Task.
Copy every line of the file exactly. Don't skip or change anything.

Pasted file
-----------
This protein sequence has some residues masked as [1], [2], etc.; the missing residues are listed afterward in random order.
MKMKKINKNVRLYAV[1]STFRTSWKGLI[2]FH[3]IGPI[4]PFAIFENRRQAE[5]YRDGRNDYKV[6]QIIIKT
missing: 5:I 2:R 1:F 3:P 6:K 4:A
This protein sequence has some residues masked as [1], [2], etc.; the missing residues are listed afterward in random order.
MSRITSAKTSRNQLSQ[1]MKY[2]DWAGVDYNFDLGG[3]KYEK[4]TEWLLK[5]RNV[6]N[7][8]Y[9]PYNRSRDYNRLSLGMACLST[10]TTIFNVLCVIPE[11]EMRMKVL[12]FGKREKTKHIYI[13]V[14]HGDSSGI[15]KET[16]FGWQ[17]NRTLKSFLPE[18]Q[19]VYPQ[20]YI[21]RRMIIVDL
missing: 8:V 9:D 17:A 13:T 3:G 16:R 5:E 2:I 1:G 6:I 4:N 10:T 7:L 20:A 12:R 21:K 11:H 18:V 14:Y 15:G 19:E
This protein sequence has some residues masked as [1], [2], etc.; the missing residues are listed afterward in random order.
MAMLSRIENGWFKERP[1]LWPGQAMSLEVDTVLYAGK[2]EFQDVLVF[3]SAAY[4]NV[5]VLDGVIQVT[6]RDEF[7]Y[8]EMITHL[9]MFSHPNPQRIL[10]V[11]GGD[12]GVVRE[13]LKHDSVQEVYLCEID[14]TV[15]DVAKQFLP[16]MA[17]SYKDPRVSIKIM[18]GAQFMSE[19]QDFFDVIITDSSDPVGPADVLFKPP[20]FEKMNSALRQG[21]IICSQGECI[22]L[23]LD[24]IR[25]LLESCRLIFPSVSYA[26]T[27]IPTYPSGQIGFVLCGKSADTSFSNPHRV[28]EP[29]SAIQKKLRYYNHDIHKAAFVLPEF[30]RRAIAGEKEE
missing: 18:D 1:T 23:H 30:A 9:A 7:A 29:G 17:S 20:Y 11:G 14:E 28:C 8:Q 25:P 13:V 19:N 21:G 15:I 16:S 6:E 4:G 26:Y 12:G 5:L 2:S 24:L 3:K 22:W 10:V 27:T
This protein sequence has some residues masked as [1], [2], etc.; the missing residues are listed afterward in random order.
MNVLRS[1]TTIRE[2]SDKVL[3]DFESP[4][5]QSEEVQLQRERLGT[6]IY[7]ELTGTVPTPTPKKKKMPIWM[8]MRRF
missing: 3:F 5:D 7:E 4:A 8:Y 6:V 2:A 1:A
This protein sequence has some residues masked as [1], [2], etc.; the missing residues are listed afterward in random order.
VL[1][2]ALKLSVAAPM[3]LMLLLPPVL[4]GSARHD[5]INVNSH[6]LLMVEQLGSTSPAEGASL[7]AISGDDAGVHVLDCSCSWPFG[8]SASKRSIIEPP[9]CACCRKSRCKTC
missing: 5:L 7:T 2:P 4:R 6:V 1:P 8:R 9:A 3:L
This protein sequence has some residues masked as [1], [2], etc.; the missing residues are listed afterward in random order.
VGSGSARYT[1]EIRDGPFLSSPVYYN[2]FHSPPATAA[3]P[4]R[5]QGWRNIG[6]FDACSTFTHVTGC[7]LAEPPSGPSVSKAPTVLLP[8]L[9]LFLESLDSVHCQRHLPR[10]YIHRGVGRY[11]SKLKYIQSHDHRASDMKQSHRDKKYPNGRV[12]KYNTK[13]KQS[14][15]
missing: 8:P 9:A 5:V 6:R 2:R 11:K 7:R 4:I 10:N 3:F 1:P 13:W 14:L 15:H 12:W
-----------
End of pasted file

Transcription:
This protein sequence has some residues masked as [1], [2], etc.; the missing residues are listed afterward in random order.
MKMKKINKNVRLYAV[1]STFRTSWKGLI[2]FH[3]IGPI[4]PFAIFENRRQAE[5]YRDGRNDYKV[6]QIIIKT
missing: 5:I 2:R 1:F 3:P 6:K 4:A
This protein sequence has some residues masked as [1], [2], etc.; the missing residues are listed afterward in random order.
MSRITSAKTSRNQLSQ[1]MKY[2]DWAGVDYNFDLGG[3]KYEK[4]TEWLLK[5]RNV[6]N[7][8]Y[9]PYNRSRDYNRLSLGMACLST[10]TTIFNVLCVIPE[11]EMRMKVL[12]FGKREKTKHIYI[13]V[14]HGDSSGI[15]KET[16]FGWQ[17]NRTLKSFLPE[18]Q[19]VYPQ[20]YI[21]RRMIIVDL
missing: 8:V 9:D 17:A 13:T 3:G 16:R 5:E 2:I 1:G 6:I 4:N 10:T 7:L 20:A 12:R 21:K 11:H 18:V 14:Y 15:G 19:E
This protein sequence has some residues masked as [1], [2], etc.; the missing residues are listed afterward in random order.
MAMLSRIENGWFKERP[1]LWPGQAMSLEVDTVLYAGK[2]EFQDVLVF[3]SAAY[4]NV[5]VLDGVIQVT[6]RDEF[7]Y[8]EMITHL[9]MFSHPNPQRIL[10]V[11]GGD[12]GVVRE[13]LKHDSVQEVYLCEID[14]TV[15]DVAKQFLP[16]MA[17]SYKDPRVSIKIM[18]GAQFMSE[19]QDFFDVIITDSSDPVGPADVLFKPP[20]FEKMNSALRQG[21]IICSQGECI[22]L[23]LD[24]IR[25]LLESCRLIFPSVSYA[26]T[27]IPTYPSGQIGFVLCGKSADTSFSNPHRV[28]EP[29]SAIQKKLRYYNHDIHKAAFVLPEF[30]RRAIAGEKEE
missing: 18:D 1:T 23:H 30:A 9:A 7:A 29:G 17:S 20:Y 11:G 14:E 28:C 8:Q 25:P 13:V 19:N 21:G 15:I 16:S 6:E 4:G 26:Y 12:G 5:L 2:S 24:L 3:K 22:W 10:V 27:T
This protein sequence has some residues masked as [1], [2], etc.; the missing residues are listed afterward in random order.
MNVLRS[1]TTIRE[2]SDKVL[3]DFESP[4][5]QSEEVQLQRERLGT[6]IY[7]ELTGTVPTPTPKKKKMPIWM[8]MRRF
missing: 3:F 5:D 7:E 4:A 8:Y 6:V 2:A 1:A
This protein sequence has some residues masked as [1], [2], etc.; the missing residues are listed afterward in random order.
VL[1][2]ALKLSVAAPM[3]LMLLLPPVL[4]GSARHD[5]INVNSH[6]LLMVEQLGSTSPAEGASL[7]AISGDDAGVHVLDCSCSWPFG[8]SASKRSIIEPP[9]CACCRKSRCKTC
missing: 5:L 7:T 2:P 4:R 6:V 1:P 8:R 9:A 3:L
This protein sequence has some residues masked as [1], [2], etc.; the missing residues are listed afterward in random order.
VGSGSARYT[1]EIRDGPFLSSPVYYN[2]FHSPPATAA[3]P[4]R[5]QGWRNIG[6]FDACSTFTHVTGC[7]LAEPPSGPSVSKAPTVLLP[8]L[9]LFLESLDSVHCQRHLPR[10]YIHRGVGRY[11]SKLKYIQSHDHRASDMKQSHRDKKYPNGRV[12]KYNTK[13]KQS[14][15]
missing: 8:P 9:A 5:V 6:R 2:R 11:K 7:R 4:I 10:N 3:F 1:P 13:W 14:L 15:H 12:W